In some cases, the period for which the employee cannot work is short, and the employer can do without the employee or get by through hiring a temporary replacement.

If, in the circumstances, the employee will be prevented from working for a period which is unreasonably long, the employer cannot simply dismiss and replace the employee, but must first consider all options short of dismissal. This might include, in the case of the optometrist’s employee, transferring her to another branch located outside of the mall from which she was banned. It might include adapting the employee’s work circumstances – for example,  providing seating to an employee who would normally be required to work standing – or adapting the employee’s duties to accommodate her incapacity. It might also involve providing the employee with alternative work if this is available – and as a last resort before dismissal a demotion might be justified.

It may well be that, having investigated all of these options together with the employee, there is no alternative to dismissal. Then the employer can rest assured that he or she has treated the employee fairly and that the resultant dismissal will be both substantively and procedurally fair. In the absence of taking the trouble to investigate these options, however, any dismissal is likely to be both substantively and procedurally unfair, and ultimately prejudicial to both parties.

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Disputes with Pension Funds

What can a member or former member of a pension fund do to resolve a dispute with the fund, or with their employer about their participation in the fund?

Four main types of disputes arise:
• The fund may exercise its powers improperly, or do something which it is not entitled to do;
• The fund can be poorly administered, causing you prejudice;
• You and the Fund may disagree on an important fact or matter of law;
• Your employer may not be fulfilling its duties where your membership of the Fund is concerned.

The Pension Funds Act sets out the procedure you may follow in order to have your dispute addressed.

First, you are required to send a written complaint to the Fund (or employer, if applicable). You must keep a copy of your complaint as well as your proof that it was sent. They have 30 days in which to respond to your complaint. If they do not respond, or if their response does not resolve the dispute to your satisfaction, you may take the matter to the Pension Funds Adjudicator (PFA).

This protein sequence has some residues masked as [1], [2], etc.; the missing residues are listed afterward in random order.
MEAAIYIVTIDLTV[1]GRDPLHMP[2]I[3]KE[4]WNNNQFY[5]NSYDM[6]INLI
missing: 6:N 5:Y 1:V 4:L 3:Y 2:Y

The PFA has a simple online form which enables you to submit your complaint to them quickly and easily. It is found on their website at http://www.pfa.org.za. You can only submit a complaint to the PFA once you have first complained to the Fund (or employer) and 30 days have elapsed.

The online form helps ensure that you submit all necessary information. In brief, this includes your personal details, the Fund’s details (or employer’s), your dates of joining and leaving the Fund (or employer), your complaint in detail, the outcome you desire, as well as proof that you first complained to the Fund (or employer). Copies of all relevant documents must be supplied.

The PFA may require a written response from the Fund (or employer) and may also investigate the matter further by phoning the parties or engaging in correspondence. A decision will be made in writing and communicated to the parties, and this decision has the force of a judgment of a court. If the PFA rules that the Fund must make a payment to you of money, then this is enforceable via the sheriff of the Court in the same way as a court order.

Dismissal for comments made on Facebook

“But one cannot be happy in a family business, especially when the kids join the company after you have been there for six years and they try everything in their power to make you look stupid.”

“Now we have the son working there as well who has no idea but is pretending he has a clue!”

“Had a day from hell! “

“My boss was a total meanie 😦 no idea how to treat people let alone management.“

“From so called ‘professionalism’ 2 dumb brats runnin a mickey mouse business.”

Do any of the above Facebook posts sound familiar? If you are an employee, hopefully not – or it is worth having (at the least) a very careful check on your privacy settings.

Although the employee who posted the comments above did not name her company or the persons she was referring to, and claimed that her Facebook page was private, her employer was able to view and print content from her page and lawfully dismissed her as a result.

When rejecting the employee’s challenge to her dismissal for posting the comments, the CCMA arbitrator found that by leaving her Facebook page public, the employee had waived any protections her posts might otherwise have enjoyed as private communications. It was highly likely that some people viewing the posts knew to whom the employee was referring (especially as her Facebook friends included colleagues and ex-colleagues), and there was a real potential that the comments would harm the company’s and individuals’ reputations.

The employee was guilty, at the very least, of gross insolence, if not insubordination, and dismissal was justified.

Even with privacy settings in place, disrespectful posts about an employer could find their way to the employer’s notice (especially if your Facebook friends include colleagues or friends of colleagues) and could result in disciplinary action. It does not matter that the posts are made outside of working hours and from a home computer.